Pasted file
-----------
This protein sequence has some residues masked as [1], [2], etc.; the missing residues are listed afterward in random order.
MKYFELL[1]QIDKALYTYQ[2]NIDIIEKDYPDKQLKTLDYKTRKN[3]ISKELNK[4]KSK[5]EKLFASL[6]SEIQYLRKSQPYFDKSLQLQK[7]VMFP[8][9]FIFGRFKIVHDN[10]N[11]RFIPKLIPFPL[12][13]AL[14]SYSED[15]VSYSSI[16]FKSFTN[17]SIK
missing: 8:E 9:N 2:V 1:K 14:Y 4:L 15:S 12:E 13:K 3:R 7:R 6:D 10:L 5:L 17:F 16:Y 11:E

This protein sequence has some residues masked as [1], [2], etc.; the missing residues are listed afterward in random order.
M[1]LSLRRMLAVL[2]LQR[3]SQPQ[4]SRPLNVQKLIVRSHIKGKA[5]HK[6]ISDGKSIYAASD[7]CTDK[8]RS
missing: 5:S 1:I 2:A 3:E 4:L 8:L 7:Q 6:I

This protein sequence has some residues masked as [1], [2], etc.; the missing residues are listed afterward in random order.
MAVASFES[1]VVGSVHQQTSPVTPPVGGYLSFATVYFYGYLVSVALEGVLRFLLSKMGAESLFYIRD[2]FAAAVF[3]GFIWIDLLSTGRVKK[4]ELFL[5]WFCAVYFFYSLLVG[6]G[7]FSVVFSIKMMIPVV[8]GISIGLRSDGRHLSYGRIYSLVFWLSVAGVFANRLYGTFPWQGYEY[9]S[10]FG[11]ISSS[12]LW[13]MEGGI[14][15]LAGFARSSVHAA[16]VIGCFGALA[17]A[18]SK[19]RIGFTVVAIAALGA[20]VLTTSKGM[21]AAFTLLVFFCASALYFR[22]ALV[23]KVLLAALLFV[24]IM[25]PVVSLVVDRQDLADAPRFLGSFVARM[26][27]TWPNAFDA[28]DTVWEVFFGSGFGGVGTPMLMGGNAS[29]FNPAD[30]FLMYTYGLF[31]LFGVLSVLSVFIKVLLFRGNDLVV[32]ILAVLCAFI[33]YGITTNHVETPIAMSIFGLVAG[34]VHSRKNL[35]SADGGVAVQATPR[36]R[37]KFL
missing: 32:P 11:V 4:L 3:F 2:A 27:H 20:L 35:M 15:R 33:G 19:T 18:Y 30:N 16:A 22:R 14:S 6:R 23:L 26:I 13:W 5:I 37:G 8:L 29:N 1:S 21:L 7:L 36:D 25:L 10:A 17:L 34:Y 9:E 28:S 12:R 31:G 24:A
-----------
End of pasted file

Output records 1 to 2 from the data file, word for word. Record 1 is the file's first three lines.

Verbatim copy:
This protein sequence has some residues masked as [1], [2], etc.; the missing residues are listed afterward in random order.
MKYFELL[1]QIDKALYTYQ[2]NIDIIEKDYPDKQLKTLDYKTRKN[3]ISKELNK[4]KSK[5]EKLFASL[6]SEIQYLRKSQPYFDKSLQLQK[7]VMFP[8][9]FIFGRFKIVHDN[10]N[11]RFIPKLIPFPL[12][13]AL[14]SYSED[15]VSYSSI[16]FKSFTN[17]SIK
missing: 8:E 9:N 2:V 1:K 14:Y 4:L 15:S 12:E 13:K 3:R 7:R 6:D 10:L 5:L 17:F 16:Y 11:E

This protein sequence has some residues masked as [1], [2], etc.; the missing residues are listed afterward in random order.
M[1]LSLRRMLAVL[2]LQR[3]SQPQ[4]SRPLNVQKLIVRSHIKGKA[5]HK[6]ISDGKSIYAASD[7]CTDK[8]RS
missing: 5:S 1:I 2:A 3:E 4:L 8:L 7:Q 6:I